Eric Dickerson, who gained notoriety in college for his mysterious "Trans A&M", has accused multiple major programs of cheating, saying "if you ain't cheating you ain't trying." Dickerson, of course, played for a Southern Methodist University team that would receive the NCAA's death penalty in 1987.
Miami Hurricanes players received impermissible benefits throughout their dynasty years in the 1980s and early 1990s as part of the Pell Grant scandal. USC had to vacate wins and a national championship because of similar circumstances regarding Reggie Bush.
The scandal that many Gators fans likely forget about is the one surrounding Charley Pell, who coached Florida's football team from 1979-84. No one in school history had more of an impact -- both good and bad -- on University of Florida athletics than the coach brought in to replace Doug Dickey.
When Pell and his family arrived in Gainesville after leaving the head coaching position at Clemson, the athletic department's finances were a mess. The campus and athletic facilities were awful. Ward Noel Pell, Charley's wife, described it as "in shambles."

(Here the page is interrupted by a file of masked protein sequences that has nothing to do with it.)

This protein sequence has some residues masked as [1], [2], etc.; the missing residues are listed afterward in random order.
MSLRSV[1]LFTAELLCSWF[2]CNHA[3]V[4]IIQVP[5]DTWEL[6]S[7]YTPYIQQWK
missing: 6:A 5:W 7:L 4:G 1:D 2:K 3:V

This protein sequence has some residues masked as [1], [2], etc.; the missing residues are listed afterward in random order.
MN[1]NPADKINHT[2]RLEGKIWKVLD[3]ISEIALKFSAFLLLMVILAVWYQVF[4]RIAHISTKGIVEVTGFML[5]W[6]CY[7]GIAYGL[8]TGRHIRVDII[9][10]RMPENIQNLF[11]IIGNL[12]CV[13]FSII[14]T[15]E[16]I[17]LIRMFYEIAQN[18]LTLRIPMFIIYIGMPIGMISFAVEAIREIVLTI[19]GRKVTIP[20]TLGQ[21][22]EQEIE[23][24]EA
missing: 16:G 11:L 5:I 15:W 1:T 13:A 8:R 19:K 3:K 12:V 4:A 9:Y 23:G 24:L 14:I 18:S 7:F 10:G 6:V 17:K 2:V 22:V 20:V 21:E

"There was an orange vinyl sofa with duct tape holding the springs in. Wallpaper was curling up at the corners.," she told 78Mag.com in 2015. "I thought, 'what are we doin'?' We go over to the dorm and the carpet is threadbare and urinals are pulled off the wall. The kids were sleeping in old Army cots. It was a nightmare."
So Pell went to work. He was used to doing that.
Charley Pell's Career
Charles Byron Pell began his first job at 7 years old growing up in Albertville, Alabama, where he waited until his senior year of high school to play football. Despite that, and his undersized stature as an offensive lineman and defensive tackle, he attracted the attention of University of Alabama coach Bear Bryant and played on the Crimson Tide's national championship team in 1961.